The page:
Draft roadmap for cloud computing technology

November 09, 2011

The National Institute of Standards and Technology (NIST) has released for public comment a draft "roadmap" that is designed to foster federal agencies' adoption of cloud computing, support the private sector, improve the information available to decision makers and facilitate the continued development of the cloud computing model.

NIST plans to issue the final U.S. Government Cloud Computing Roadmap as a three-volume work. The first two volumes were posted for public comment on Nov. 1, 2011.

The draft publication defines high-priority requirements for standards, official guidance and technology developments that need to be met in order for agencies to accelerate their migration of existing IT systems to the cloud computing model.

Volume I, High-Priority Requirements to Further USG Agency Cloud Computing Adoption, provides a general understanding and overview of the roadmap initiative, including: Volume II, Useful Information for Cloud Adopters, is the nuts and bolts publication. It is a technical reference that is useful for those working on strategic and tactical cloud computing initiatives--whether they work in government agencies or not. Volume II integrates and summarizes the work completed to date, explains the assessment findings based on this work and how these findings support the roadmap introduced in Volume I.

The third volume, Technical Considerations for USG Cloud Computing Deployment Decisions, is under development as part of an interagency and public working group collaborative effort. It is intended as a guide for decision makers who are planning and implementing cloud computing solutions.

Much of the work that forms the basis for the roadmap has been completed through public working groups open to interested parties from industry, academia and government. Hundreds of people are registered in the five NIST Cloud Computing Working Groups that were established in November 2010. The working groups also contributed to the content of two related cloud publications released earlier this year--NIST Cloud Computing Standards Roadmap (SP 500-291) and NIST Cloud Computing Reference Architecture (NIST SP 500-292).
Volumes I and II of U.S. Government Cloud Computing Technology Roadmap, Release 1.0 (SP 500-293) can be retrieved, along with the Technical Considerations for USG Cloud Computing Deployment Decisions working document, which will eventually be released as the third volume of SP 500-293, and other cloud publications at www.nist.gov/itl/cloud/index.cfm.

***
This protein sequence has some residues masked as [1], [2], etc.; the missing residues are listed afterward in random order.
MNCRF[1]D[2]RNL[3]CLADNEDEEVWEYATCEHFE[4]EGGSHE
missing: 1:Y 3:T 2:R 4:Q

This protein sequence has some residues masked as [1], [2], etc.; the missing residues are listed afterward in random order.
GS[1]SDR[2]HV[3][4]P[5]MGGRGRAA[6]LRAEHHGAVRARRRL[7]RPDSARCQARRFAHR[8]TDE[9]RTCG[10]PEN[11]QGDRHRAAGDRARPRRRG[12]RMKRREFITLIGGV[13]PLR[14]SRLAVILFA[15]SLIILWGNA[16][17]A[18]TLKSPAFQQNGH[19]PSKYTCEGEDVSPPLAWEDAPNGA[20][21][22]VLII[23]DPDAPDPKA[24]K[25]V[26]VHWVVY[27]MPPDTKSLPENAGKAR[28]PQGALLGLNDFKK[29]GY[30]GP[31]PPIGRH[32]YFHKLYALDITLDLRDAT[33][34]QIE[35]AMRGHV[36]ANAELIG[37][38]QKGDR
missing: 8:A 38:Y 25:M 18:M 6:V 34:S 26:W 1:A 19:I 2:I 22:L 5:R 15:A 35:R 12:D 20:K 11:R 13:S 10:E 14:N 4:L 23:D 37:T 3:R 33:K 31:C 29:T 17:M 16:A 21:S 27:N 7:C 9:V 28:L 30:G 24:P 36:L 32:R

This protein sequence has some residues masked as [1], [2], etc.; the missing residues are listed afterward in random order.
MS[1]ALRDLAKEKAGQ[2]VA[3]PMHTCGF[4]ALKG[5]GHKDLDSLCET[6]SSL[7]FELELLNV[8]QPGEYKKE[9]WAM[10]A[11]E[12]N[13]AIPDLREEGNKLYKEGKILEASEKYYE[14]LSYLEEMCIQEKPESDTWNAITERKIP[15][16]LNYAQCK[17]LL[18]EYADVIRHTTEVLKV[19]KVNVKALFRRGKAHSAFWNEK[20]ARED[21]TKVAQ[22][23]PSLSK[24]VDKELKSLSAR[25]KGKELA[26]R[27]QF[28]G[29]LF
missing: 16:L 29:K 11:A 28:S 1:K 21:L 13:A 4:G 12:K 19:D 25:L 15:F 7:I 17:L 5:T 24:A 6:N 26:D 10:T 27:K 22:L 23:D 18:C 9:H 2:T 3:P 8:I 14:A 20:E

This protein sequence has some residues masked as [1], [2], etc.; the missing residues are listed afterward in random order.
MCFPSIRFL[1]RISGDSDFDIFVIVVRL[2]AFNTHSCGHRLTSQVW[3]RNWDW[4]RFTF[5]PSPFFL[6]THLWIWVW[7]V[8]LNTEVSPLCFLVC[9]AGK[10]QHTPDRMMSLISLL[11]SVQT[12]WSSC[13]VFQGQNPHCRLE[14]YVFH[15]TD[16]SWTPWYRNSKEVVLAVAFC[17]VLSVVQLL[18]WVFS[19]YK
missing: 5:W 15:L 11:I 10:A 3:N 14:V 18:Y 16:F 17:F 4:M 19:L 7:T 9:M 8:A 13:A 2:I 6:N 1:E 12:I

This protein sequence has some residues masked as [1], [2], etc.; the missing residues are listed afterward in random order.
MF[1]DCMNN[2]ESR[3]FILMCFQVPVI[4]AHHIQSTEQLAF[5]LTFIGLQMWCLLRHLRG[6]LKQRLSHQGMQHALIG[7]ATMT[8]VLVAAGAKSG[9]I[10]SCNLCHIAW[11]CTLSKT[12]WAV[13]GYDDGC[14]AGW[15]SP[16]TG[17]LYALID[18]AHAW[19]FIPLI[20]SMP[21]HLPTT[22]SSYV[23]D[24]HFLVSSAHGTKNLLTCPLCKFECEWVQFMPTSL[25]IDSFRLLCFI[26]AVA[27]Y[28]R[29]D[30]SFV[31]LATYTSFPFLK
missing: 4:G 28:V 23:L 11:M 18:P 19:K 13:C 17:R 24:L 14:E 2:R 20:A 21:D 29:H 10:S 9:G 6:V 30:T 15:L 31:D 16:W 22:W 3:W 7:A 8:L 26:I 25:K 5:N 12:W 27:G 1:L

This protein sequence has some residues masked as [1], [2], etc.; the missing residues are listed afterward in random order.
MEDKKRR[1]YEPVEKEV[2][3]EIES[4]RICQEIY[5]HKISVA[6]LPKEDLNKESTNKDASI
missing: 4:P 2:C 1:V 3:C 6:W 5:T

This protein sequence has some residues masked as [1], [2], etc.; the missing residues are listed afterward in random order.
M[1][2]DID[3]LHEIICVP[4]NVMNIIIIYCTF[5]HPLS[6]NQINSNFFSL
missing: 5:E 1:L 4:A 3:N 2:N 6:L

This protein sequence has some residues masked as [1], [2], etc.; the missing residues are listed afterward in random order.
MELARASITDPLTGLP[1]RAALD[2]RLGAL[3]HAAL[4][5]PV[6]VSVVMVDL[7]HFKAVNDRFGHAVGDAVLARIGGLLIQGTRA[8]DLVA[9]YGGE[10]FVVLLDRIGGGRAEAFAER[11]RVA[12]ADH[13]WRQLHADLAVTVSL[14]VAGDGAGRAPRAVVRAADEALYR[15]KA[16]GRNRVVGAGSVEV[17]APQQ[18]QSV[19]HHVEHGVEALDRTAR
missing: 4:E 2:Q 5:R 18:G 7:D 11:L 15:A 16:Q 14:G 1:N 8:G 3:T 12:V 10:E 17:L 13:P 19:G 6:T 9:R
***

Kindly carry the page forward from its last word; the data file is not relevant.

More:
For more details, see the NIST Nov. 1, 2011, announcement, "NIST Releases Draft Cloud Computing Technology Roadmap for Comments" at www.nist.gov/itl/csd/cloud-110111.cfm. Comments on the first two volumes are due by 5 p.m. Eastern time Dec. 2, 2011. Electronic comments should be sent to ccroadmap.comments@nist.gov or written ones can be mailed to Robert Bohn, NIST, 100 Bureau Dr., Stop 2000, Gaithersburg, MD 20899-2000.

National Institute of Standards and Technology (NIST)

Related Cloud Computing Articles from Brightsurf:

Turbulence affects aerosols and cloud formation
Turbulent air in the atmosphere affects how cloud droplets form.

Using cloud-precipitation relationship to estimate cloud water path of mature tropical cyclones
Scientists find the cloud water path of mature tropical cyclones can be estimated by a notable sigmoid function of near-surface rain rate.

Analysis of human genomes in the cloud
Scientists from EMBL present a tool for large-scale analysis of genomic data with cloud computing.

Quantum cloud computing with self-check
With a quantum coprocessor in the cloud, physicists from Innsbruck, Austria, open the door to the simulation of previously unsolvable problems in chemistry, materials research or high-energy physics.

Storage beyond the cloud
As the data boom continues to boom, more and more information gets filed in less and less space.

The secret life of cloud droplets
Do water droplets cluster inside clouds? Researchers confirm two decades of theory with an airborne imaging instrument.

Cloud computing load balancing based on ant colony algorithms improves performance
The criticality of certain sectors, as well as the requirement of users, involve Cloud providers to guarantee a high level of performance.

Army researcher minimizes the impact of cyber-attacks in cloud computing
Through a collaborative research effort, an Army researcher has made a novel contribution to cloud security and the management of cyberspace risks.

'Cloud computing' takes on new meaning for scientists
Clouds may be wispy puffs of water vapor drifting through the sky, but they're heavy lifting computationally for scientists wanting to factor them into climate simulations.

Space cloud discovery
No one has ever seen what Case Western Reserve University astronomers first observed using a refurbished 75-year-old telescope in the Arizona mountains.

Read More: Cloud Computing News and Cloud Computing Current Events
Brightsurf.com is a participant in the Amazon Services LLC Associates Program, an affiliate advertising program designed to provide a means for sites to earn advertising fees by advertising and linking to Amazon.com.